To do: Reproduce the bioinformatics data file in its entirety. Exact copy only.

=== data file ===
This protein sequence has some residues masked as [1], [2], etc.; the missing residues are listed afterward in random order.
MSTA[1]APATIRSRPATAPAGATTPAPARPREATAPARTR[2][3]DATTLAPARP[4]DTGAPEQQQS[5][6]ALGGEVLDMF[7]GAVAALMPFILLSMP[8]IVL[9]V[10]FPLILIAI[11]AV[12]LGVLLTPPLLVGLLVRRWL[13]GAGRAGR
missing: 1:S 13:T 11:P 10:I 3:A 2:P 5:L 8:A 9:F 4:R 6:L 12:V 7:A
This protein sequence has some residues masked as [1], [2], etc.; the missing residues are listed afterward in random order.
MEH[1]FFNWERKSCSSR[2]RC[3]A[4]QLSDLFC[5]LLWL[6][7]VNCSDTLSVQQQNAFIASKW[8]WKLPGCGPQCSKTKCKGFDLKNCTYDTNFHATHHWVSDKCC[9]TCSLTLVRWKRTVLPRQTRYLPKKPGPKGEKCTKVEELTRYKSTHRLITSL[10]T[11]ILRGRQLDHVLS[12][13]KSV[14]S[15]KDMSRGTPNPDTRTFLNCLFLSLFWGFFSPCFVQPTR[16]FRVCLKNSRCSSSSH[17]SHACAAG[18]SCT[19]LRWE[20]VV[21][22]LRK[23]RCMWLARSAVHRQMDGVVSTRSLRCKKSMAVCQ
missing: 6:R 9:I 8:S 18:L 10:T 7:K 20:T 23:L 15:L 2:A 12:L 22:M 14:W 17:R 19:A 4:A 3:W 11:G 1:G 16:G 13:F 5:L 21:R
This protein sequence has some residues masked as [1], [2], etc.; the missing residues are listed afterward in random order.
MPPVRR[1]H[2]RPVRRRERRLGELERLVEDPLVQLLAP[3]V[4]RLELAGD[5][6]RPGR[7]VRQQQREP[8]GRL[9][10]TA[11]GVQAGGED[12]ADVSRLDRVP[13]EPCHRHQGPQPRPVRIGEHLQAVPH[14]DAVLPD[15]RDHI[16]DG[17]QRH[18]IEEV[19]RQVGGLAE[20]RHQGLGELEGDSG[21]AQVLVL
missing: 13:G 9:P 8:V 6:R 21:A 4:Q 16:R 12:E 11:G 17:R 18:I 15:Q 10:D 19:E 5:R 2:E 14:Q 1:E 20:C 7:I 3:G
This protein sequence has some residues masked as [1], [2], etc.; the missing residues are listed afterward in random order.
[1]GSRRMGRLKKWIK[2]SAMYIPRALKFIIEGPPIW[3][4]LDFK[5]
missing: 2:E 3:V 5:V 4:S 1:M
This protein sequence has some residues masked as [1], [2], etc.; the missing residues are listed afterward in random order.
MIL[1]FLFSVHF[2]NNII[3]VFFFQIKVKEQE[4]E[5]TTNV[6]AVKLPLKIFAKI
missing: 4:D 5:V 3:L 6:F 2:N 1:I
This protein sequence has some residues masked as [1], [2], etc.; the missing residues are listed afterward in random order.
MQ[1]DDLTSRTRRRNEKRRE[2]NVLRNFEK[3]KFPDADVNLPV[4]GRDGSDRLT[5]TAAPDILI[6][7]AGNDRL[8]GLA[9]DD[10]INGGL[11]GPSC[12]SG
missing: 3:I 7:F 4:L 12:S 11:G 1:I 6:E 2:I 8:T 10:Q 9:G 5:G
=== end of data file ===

This protein sequence has some residues masked as [1], [2], etc.; the missing residues are listed afterward in random order.
MSTA[1]APATIRSRPATAPAGATTPAPARPREATAPARTR[2][3]DATTLAPARP[4]DTGAPEQQQS[5][6]ALGGEVLDMF[7]GAVAALMPFILLSMP[8]IVL[9]V[10]FPLILIAI[11]AV[12]LGVLLTPPLLVGLLVRRWL[13]GAGRAGR
missing: 1:S 13:T 11:P 10:I 3:A 2:P 5:L 8:A 9:F 4:R 6:L 12:V 7:A
This protein sequence has some residues masked as [1], [2], etc.; the missing residues are listed afterward in random order.
MEH[1]FFNWERKSCSSR[2]RC[3]A[4]QLSDLFC[5]LLWL[6][7]VNCSDTLSVQQQNAFIASKW[8]WKLPGCGPQCSKTKCKGFDLKNCTYDTNFHATHHWVSDKCC[9]TCSLTLVRWKRTVLPRQTRYLPKKPGPKGEKCTKVEELTRYKSTHRLITSL[10]T[11]ILRGRQLDHVLS[12][13]KSV[14]S[15]KDMSRGTPNPDTRTFLNCLFLSLFWGFFSPCFVQPTR[16]FRVCLKNSRCSSSSH[17]SHACAAG[18]SCT[19]LRWE[20]VV[21][22]LRK[23]RCMWLARSAVHRQMDGVVSTRSLRCKKSMAVCQ
missing: 6:R 9:I 8:S 18:L 10:T 7:K 20:T 23:L 15:L 2:A 12:L 22:M 14:W 17:R 19:A 4:A 3:W 11:G 1:G 16:G 13:F 5:L 21:R
This protein sequence has some residues masked as [1], [2], etc.; the missing residues are listed afterward in random order.
MPPVRR[1]H[2]RPVRRRERRLGELERLVEDPLVQLLAP[3]V[4]RLELAGD[5][6]RPGR[7]VRQQQREP[8]GRL[9][10]TA[11]GVQAGGED[12]ADVSRLDRVP[13]EPCHRHQGPQPRPVRIGEHLQAVPH[14]DAVLPD[15]RDHI[16]DG[17]QRH[18]IEEV[19]RQVGGLAE[20]RHQGLGELEGDSG[21]AQVLVL
missing: 13:G 9:P 8:V 6:R 21:A 4:Q 16:R 12:E 11:G 17:R 18:I 15:Q 10:D 19:E 5:R 2:E 14:Q 1:E 20:C 7:I 3:G
This protein sequence has some residues masked as [1], [2], etc.; the missing residues are listed afterward in random order.
[1]GSRRMGRLKKWIK[2]SAMYIPRALKFIIEGPPIW[3][4]LDFK[5]
missing: 2:E 3:V 5:V 4:S 1:M
This protein sequence has some residues masked as [1], [2], etc.; the missing residues are listed afterward in random order.
MIL[1]FLFSVHF[2]NNII[3]VFFFQIKVKEQE[4]E[5]TTNV[6]AVKLPLKIFAKI
missing: 4:D 5:V 3:L 6:F 2:N 1:I
This protein sequence has some residues masked as [1], [2], etc.; the missing residues are listed afterward in random order.
MQ[1]DDLTSRTRRRNEKRRE[2]NVLRNFEK[3]KFPDADVNLPV[4]GRDGSDRLT[5]TAAPDILI[6][7]AGNDRL[8]GLA[9]DD[10]INGGL[11]GPSC[12]SG
missing: 3:I 7:F 4:L 12:S 11:G 1:I 6:E 2:I 8:T 10:Q 9:G 5:G